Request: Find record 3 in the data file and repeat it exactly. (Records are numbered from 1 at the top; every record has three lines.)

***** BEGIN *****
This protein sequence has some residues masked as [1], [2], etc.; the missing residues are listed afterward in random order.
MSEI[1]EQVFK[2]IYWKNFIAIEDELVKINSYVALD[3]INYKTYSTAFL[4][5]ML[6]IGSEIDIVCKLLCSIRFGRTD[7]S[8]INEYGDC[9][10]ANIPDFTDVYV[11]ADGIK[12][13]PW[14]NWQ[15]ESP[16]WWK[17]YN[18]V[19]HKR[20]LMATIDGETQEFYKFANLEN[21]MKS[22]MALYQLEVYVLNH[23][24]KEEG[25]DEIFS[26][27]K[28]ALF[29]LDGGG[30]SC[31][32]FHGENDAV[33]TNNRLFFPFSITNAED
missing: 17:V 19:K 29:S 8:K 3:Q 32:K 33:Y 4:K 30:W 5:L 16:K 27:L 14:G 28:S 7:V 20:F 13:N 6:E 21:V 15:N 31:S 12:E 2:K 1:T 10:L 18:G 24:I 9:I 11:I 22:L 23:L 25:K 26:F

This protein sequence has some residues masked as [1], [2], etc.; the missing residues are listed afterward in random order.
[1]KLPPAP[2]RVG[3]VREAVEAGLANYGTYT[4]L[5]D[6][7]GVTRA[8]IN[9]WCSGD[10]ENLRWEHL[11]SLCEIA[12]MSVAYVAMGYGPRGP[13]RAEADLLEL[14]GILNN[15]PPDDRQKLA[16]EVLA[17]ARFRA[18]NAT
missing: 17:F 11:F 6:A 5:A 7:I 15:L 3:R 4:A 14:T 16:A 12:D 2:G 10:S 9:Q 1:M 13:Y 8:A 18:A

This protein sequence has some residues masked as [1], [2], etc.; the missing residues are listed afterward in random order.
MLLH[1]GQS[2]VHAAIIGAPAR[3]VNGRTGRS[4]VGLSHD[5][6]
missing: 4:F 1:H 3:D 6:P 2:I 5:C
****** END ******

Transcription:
This protein sequence has some residues masked as [1], [2], etc.; the missing residues are listed afterward in random order.
MLLH[1]GQS[2]VHAAIIGAPAR[3]VNGRTGRS[4]VGLSHD[5][6]
missing: 4:F 1:H 3:D 6:P 2:I 5:C